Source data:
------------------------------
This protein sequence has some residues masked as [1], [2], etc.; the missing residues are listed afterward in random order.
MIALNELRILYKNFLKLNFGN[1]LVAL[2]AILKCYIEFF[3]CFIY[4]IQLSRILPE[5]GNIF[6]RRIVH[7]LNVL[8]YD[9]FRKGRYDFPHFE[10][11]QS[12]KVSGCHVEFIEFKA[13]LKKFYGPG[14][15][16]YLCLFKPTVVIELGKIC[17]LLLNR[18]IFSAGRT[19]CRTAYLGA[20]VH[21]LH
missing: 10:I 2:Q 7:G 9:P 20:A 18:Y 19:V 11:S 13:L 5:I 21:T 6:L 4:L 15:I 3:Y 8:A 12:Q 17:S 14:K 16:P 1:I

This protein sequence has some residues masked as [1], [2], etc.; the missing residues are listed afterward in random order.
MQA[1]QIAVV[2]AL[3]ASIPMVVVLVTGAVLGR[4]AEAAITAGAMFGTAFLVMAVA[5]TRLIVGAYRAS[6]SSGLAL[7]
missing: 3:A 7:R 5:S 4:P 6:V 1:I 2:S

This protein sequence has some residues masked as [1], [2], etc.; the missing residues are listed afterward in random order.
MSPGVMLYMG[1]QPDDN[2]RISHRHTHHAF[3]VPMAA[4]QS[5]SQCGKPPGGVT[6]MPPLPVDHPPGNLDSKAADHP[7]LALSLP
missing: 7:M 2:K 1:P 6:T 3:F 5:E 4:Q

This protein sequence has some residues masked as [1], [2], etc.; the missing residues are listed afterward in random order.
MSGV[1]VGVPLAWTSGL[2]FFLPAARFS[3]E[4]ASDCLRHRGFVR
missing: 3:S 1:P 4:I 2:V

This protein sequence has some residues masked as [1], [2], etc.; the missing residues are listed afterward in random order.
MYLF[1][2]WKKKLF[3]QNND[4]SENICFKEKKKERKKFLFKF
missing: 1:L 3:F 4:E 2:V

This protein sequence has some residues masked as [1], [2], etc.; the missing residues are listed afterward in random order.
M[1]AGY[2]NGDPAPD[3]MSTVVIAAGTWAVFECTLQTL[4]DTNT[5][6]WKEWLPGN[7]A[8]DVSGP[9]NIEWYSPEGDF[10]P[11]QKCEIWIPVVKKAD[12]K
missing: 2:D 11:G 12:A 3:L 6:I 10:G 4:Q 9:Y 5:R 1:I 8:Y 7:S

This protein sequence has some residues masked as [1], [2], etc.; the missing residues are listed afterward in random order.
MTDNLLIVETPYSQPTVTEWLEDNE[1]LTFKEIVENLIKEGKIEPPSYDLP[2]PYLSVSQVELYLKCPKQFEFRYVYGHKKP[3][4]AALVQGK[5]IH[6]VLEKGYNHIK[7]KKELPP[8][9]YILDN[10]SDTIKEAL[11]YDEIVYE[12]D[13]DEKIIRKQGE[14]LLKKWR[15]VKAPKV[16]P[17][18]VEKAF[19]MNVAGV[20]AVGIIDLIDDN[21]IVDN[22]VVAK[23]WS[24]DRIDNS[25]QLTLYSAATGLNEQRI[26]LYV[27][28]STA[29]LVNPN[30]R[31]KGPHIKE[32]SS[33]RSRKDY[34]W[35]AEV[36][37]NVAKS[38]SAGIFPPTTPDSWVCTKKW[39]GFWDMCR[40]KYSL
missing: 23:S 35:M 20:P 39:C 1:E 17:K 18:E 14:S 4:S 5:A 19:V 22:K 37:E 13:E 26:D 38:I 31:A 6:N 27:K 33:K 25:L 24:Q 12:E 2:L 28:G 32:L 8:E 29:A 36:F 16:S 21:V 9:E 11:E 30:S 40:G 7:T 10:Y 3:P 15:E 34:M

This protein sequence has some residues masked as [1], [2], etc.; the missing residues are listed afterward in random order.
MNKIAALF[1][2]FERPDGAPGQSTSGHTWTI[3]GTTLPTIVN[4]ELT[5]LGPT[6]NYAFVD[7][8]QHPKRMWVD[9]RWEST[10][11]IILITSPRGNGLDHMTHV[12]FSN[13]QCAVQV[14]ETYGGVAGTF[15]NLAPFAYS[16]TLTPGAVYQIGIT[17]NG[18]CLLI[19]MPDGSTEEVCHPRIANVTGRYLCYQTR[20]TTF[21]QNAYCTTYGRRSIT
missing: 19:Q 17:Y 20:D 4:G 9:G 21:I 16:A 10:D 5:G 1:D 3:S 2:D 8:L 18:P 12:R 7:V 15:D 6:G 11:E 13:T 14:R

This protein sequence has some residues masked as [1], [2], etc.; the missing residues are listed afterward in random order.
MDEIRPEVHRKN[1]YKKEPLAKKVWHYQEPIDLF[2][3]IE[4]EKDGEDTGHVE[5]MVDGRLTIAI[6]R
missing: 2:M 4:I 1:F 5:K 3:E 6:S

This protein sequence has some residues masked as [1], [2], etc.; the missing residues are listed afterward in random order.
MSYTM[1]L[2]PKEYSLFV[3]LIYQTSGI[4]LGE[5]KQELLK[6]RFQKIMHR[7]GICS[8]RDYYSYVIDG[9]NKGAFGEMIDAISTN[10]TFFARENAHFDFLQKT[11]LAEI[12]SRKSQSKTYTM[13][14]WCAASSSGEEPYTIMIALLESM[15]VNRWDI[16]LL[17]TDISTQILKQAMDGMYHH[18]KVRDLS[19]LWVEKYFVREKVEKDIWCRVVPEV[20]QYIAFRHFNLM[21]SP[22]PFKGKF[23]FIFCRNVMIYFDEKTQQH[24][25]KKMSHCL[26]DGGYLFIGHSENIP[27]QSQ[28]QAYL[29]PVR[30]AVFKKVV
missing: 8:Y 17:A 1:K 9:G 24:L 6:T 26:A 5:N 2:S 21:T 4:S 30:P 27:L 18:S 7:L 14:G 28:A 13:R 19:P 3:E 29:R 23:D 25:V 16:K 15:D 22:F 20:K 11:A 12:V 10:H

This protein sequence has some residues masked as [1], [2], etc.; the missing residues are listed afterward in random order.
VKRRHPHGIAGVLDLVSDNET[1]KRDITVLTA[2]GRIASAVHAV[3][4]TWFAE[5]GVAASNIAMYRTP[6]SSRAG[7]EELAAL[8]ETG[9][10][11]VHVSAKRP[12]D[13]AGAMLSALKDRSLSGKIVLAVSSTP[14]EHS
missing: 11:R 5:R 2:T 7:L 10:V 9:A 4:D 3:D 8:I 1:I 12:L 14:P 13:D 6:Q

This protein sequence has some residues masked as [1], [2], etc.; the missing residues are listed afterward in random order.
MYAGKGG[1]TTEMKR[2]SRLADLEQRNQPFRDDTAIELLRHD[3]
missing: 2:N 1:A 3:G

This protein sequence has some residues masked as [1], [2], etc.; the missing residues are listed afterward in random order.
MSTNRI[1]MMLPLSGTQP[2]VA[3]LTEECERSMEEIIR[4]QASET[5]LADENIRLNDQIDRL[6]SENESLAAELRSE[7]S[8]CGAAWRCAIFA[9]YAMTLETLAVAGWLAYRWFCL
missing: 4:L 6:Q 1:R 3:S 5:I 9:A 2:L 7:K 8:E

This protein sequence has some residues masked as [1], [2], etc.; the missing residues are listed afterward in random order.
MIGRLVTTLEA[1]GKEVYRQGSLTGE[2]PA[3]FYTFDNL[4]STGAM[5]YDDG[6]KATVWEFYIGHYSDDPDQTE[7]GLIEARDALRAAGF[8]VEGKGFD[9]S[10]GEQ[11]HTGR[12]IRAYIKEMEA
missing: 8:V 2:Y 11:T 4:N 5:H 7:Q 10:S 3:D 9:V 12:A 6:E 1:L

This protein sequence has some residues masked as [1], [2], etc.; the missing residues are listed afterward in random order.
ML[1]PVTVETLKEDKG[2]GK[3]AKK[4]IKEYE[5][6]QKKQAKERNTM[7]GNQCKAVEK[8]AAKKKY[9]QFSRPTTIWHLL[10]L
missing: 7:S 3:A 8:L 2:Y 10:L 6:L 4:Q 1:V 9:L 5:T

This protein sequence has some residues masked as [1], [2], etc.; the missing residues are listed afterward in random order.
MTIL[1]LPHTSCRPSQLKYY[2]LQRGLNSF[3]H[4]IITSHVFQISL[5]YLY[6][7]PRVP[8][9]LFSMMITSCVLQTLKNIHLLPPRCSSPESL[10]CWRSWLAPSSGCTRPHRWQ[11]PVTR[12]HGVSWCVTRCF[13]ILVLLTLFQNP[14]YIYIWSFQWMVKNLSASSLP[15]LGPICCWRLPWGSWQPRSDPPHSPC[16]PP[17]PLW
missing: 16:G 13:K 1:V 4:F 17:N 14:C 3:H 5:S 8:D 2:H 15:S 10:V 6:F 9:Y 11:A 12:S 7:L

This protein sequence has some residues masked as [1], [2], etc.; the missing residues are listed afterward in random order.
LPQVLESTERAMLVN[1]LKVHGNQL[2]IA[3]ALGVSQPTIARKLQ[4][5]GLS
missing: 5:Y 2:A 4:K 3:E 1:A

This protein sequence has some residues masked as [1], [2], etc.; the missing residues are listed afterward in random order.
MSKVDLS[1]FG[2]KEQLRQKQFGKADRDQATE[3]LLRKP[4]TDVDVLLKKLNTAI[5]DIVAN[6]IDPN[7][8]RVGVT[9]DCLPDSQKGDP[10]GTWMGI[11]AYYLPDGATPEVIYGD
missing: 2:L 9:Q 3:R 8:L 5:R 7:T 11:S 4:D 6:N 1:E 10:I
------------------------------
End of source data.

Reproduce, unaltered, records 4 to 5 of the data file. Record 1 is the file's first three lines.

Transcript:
This protein sequence has some residues masked as [1], [2], etc.; the missing residues are listed afterward in random order.
MSGV[1]VGVPLAWTSGL[2]FFLPAARFS[3]E[4]ASDCLRHRGFVR
missing: 3:S 1:P 4:I 2:V

This protein sequence has some residues masked as [1], [2], etc.; the missing residues are listed afterward in random order.
MYLF[1][2]WKKKLF[3]QNND[4]SENICFKEKKKERKKFLFKF
missing: 1:L 3:F 4:E 2:V